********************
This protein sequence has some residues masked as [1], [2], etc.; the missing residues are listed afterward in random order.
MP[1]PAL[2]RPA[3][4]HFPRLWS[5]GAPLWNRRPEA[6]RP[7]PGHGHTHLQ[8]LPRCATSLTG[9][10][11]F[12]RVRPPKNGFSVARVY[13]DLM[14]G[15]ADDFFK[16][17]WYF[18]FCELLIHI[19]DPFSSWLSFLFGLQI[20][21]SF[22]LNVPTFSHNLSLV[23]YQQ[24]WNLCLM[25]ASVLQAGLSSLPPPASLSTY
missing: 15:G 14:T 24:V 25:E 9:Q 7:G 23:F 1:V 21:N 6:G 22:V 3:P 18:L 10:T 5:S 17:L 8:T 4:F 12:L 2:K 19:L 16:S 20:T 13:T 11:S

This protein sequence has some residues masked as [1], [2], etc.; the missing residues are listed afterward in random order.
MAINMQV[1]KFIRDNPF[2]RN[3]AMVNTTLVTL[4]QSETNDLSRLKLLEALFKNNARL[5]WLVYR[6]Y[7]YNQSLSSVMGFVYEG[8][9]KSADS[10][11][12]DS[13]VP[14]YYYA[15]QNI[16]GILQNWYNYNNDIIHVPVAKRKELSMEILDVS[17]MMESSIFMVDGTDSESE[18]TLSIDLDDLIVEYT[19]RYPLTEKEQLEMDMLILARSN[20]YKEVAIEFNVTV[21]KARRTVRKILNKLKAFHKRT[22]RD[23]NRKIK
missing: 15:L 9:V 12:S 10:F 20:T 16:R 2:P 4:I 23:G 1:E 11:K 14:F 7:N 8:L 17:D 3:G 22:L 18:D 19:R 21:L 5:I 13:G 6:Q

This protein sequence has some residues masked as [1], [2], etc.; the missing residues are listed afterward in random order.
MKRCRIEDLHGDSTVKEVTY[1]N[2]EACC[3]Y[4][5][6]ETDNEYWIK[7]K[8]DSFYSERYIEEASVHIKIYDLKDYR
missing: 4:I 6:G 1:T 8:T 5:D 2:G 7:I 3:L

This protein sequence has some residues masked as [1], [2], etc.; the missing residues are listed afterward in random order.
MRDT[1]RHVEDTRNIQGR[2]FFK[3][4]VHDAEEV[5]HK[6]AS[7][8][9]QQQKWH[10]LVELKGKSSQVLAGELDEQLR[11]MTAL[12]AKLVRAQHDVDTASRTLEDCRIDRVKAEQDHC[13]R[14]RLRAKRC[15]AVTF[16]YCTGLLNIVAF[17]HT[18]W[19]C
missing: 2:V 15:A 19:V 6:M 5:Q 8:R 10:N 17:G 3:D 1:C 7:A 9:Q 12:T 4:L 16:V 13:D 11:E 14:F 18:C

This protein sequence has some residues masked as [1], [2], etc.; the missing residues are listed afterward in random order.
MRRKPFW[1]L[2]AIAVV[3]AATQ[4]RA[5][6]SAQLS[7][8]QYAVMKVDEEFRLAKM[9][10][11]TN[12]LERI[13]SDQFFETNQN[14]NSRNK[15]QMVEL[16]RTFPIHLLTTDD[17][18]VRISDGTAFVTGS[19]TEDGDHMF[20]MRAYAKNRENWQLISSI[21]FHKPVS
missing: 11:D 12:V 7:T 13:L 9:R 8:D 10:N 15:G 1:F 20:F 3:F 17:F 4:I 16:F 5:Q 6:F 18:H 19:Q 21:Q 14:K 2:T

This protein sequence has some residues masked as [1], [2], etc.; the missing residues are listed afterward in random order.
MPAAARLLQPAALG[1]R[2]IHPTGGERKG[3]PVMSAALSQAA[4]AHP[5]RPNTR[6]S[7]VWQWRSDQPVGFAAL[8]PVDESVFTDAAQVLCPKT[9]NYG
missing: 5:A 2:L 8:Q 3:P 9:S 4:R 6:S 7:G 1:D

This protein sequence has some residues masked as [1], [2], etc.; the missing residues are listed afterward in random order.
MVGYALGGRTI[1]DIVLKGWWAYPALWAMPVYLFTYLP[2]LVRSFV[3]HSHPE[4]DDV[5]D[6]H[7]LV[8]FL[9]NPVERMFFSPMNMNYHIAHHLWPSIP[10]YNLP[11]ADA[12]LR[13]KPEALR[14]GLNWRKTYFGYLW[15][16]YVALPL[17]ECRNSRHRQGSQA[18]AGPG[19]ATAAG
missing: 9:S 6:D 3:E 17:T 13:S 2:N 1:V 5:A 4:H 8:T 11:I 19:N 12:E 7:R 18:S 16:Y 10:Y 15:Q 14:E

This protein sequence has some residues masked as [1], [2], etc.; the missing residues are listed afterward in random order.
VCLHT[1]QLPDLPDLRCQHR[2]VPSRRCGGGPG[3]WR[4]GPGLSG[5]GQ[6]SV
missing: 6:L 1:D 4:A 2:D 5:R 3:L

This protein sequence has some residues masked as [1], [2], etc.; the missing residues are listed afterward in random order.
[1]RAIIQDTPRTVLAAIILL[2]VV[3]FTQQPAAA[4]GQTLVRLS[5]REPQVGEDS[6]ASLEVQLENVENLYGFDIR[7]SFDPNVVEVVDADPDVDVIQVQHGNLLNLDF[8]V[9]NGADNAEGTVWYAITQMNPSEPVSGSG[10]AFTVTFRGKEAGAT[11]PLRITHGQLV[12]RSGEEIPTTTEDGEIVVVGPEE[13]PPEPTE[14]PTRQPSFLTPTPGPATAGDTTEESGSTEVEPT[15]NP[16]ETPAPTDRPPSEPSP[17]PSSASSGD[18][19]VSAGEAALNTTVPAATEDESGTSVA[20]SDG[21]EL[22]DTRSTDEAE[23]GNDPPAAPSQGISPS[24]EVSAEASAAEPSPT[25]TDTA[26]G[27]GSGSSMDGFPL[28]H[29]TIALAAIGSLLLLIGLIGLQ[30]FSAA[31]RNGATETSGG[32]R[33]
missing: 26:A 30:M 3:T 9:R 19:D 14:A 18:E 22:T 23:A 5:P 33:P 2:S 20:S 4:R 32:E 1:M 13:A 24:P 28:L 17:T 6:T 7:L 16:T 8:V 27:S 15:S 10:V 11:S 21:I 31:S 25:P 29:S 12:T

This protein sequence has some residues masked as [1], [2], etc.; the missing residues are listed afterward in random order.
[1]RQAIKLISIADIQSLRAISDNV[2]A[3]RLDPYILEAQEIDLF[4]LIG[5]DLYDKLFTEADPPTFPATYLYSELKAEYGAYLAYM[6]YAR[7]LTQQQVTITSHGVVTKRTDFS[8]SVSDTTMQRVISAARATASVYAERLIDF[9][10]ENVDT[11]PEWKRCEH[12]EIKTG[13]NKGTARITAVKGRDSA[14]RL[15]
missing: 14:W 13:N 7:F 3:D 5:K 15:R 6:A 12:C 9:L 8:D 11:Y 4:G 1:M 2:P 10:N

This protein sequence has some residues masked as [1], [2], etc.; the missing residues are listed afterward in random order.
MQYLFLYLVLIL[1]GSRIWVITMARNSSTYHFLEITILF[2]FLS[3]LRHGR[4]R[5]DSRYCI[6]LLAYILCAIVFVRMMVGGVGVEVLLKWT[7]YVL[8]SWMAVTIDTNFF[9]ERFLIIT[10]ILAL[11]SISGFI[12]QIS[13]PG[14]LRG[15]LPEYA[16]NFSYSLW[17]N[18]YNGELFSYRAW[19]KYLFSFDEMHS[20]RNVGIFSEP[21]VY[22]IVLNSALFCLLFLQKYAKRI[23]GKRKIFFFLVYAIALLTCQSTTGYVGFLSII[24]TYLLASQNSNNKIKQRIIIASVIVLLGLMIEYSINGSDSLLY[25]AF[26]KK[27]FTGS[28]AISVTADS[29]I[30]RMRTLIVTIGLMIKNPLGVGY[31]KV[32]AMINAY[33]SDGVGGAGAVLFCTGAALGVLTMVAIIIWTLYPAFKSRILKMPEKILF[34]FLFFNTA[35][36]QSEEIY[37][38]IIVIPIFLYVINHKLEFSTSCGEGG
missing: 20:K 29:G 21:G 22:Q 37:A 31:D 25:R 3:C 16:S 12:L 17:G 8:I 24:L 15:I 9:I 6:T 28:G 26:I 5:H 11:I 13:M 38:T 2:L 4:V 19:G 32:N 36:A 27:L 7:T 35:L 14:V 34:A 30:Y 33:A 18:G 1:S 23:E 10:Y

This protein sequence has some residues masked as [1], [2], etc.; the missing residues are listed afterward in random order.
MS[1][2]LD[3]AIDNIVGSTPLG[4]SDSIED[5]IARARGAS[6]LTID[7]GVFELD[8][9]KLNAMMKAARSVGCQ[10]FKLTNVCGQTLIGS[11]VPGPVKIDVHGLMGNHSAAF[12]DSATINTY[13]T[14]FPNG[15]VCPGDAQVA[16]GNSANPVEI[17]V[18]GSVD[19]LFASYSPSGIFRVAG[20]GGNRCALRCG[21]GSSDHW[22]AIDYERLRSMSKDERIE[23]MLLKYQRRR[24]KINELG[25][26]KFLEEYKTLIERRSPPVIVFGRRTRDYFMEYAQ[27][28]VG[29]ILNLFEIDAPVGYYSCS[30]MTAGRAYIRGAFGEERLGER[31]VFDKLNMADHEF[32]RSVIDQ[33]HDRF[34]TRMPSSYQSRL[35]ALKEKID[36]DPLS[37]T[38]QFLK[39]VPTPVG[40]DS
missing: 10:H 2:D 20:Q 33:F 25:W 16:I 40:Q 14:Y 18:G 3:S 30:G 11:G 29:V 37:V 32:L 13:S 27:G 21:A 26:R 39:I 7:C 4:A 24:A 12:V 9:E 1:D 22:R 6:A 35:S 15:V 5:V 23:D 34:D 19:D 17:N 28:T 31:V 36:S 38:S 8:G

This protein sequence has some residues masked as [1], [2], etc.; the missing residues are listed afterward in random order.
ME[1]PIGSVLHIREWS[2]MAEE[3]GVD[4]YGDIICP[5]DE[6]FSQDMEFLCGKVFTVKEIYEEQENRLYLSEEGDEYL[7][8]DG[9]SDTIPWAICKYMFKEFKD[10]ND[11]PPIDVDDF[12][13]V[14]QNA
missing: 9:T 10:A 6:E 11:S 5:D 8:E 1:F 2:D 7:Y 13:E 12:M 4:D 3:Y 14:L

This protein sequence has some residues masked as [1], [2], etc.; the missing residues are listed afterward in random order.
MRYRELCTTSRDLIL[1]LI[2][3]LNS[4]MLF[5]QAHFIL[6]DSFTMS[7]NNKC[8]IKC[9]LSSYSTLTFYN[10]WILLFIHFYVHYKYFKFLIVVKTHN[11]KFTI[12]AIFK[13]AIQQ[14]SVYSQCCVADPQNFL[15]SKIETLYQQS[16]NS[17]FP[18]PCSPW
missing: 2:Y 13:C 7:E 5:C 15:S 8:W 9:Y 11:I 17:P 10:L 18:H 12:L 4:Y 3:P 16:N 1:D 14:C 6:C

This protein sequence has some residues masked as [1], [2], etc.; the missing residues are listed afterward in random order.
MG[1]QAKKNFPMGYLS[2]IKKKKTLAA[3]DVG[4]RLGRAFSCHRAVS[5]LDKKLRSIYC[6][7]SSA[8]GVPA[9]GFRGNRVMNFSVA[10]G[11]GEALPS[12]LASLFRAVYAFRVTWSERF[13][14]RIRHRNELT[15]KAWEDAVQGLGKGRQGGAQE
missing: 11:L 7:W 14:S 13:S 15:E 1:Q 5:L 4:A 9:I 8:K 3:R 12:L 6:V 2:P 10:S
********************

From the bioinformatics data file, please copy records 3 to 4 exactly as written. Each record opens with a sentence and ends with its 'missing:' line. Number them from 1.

This protein sequence has some residues masked as [1], [2], etc.; the missing residues are listed afterward in random order.
MKRCRIEDLHGDSTVKEVTY[1]N[2]EACC[3]Y[4][5][6]ETDNEYWIK[7]K[8]DSFYSERYIEEASVHIKIYDLKDYR
missing: 4:I 6:G 1:T 8:T 5:D 2:G 7:I 3:L

This protein sequence has some residues masked as [1], [2], etc.; the missing residues are listed afterward in random order.
MRDT[1]RHVEDTRNIQGR[2]FFK[3][4]VHDAEEV[5]HK[6]AS[7][8][9]QQQKWH[10]LVELKGKSSQVLAGELDEQLR[11]MTAL[12]AKLVRAQHDVDTASRTLEDCRIDRVKAEQDHC[13]R[14]RLRAKRC[15]AVTF[16]YCTGLLNIVAF[17]HT[18]W[19]C
missing: 2:V 15:A 19:V 6:M 5:Q 8:R 10:N 17:G 3:D 1:C 7:A 9:Q 12:T 4:L 16:V 13:D 11:E 14:F 18:C